(Closed) At what point would you reconsider marrying your fiance?

posted 4 years ago in Family
Post # 2
9114 posts
Buzzing Beekeeper
  • Wedding: December 2012

I married my husband. I did not marry his family. The only thing that would have made me reconsider is if he had a severe, negaive personality change or joined the mob or something. Your SO needs to be an advocate for you now — Tell him to stand up to his family.

Post # 4
107 posts
Blushing bee
  • Wedding: February 2015

summersparklebride:  I have issues with my fiance’s family too. But, as a pp wrote, I’m marrying him, not his family. Whenever I’m around his family I just do my best to be polite. Fiance has two teenage sisters, which can be a challenge sometimes, but if something happens where they make rude comments or I feel uncomfortable, I usually wait until we leave their house to bring it to my fiance’s attention and he will talk to his mother or sisters and tell them they were inappropriate.

I guess all that matters in the end is that he give you your place and stands up for you when needed. If he wouldn’t stick up for me with his family, then I would reconsider, but I’ve been lucky enough that he’s always put me first.

Post # 5
9548 posts
Buzzing Beekeeper
  • Wedding: August 2013

If your fiance will stand by you, then you can deal with his family. What do you want your relationship with them to look like, realistically? I would think about that, and then discuss with your fiance how yiu can work towards that.

Post # 6
4412 posts
Honey bee
  • Wedding: December 2013

summersparklebride:  I absolutely agree with Hyperventilate:  and kmartinez: in that I married Darling Husband and certainly not his family. While they’ve always treated me well his step-dad and mom were not good parents to him as a teenager and I have a hard time respecting/liking them after hearing his stories. Luckily, we don’t see them much and Darling Husband doesn’t have much of a connection with them (but we both do really love his grandparents and aunt and uncle). That being said, I’d would have only reconsidered if he became a totally different person, cheated, or was abusive.  

Post # 7
5950 posts
Bee Keeper
  • Wedding: April 2013

summersparklebride:  IMO, his most important role is to to draw boundaries to reduce the effect this has on your lives.  I would expect him to not spend a ton of time with them (lets say max 1x per week), to be open to moving away from them, to stand up for you, and to generally take your side over theirs.  At that point, I think he’ll have done all he can and I’d have no reservations about him and his loyalty to the family you are creating together.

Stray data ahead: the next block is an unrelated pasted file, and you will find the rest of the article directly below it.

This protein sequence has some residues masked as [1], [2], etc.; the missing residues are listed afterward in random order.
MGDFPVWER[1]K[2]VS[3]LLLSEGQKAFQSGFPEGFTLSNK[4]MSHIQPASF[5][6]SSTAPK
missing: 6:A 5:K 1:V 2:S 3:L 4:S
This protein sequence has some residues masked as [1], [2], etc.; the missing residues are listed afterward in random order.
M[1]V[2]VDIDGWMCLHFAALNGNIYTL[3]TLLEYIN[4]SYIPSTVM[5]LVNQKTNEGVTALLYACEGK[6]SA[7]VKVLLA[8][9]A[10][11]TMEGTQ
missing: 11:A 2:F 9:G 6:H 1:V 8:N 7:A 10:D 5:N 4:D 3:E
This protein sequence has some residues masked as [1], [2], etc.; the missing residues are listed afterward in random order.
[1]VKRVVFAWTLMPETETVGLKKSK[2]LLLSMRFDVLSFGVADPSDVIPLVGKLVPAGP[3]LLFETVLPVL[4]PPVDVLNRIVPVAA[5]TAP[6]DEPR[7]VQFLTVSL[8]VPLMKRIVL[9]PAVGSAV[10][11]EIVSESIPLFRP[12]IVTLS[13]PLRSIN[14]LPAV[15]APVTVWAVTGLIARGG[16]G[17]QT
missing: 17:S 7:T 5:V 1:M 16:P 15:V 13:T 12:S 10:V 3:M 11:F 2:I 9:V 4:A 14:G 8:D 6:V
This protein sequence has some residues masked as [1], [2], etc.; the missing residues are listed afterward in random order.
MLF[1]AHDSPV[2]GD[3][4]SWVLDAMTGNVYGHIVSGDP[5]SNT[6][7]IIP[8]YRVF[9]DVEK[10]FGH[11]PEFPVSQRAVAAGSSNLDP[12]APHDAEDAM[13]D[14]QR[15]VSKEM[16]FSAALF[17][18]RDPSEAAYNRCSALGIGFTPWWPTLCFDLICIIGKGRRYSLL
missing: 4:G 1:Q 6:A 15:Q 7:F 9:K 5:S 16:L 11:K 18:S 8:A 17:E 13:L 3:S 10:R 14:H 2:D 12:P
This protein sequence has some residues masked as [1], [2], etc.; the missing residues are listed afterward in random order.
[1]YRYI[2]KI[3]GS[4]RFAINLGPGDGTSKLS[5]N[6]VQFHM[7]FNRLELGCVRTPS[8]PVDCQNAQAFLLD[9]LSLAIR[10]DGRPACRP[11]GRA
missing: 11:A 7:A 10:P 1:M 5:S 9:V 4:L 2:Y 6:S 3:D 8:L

Just like you can’t choose your family, he can’t choose his.  Don’t hold it against him.

Post # 8
353 posts
Helper bee
  • Wedding: October 2014

summersparklebride:  I felt like I should reconsider for a bit, as I went through a really really tough time with Future Mother-In-Law. However, I found a way around it. As others have said, you’re marrying him, not his family, but they will always be there and you need to be able to accept that.

I actually sought help, and had Cognitive Behavioural Therapy – where I was taught that the only things we can control are our own thoughts, feelings and behaviour, and try to control our negative thinking patterns. And honestly it’s the best thing I’ve ever been taught. And it’s made me care less about her opinions, and she’s stopped her poor behaviour as a result, and we’re now working towards a much more positive relationship! It isn’t easy at all – but you have to find your priorities, and your limits. There’s no point having a life that is miserable, but there are solutions out there.

I really hope it all works out for you x

Post # 9
3025 posts
Sugar bee
  • Wedding: July 2014 - Prague

This would really depend on my FI’s handling of the issue. If he was going to make it into a battle or not understand my wanting to keep distance or something else, I might reconsider the relationship. But if he were supportive, I’d make it work.

If he’s already talked to them and they didn’t care to make an effort, none of them can really be surprised if you keep your distance. THere’s no reason why he can’t have a relationship with them without dragging you with him all the time.

One major consideration: I’d have a really serious discussion about any potential future children, and what expectations you both have for that situation.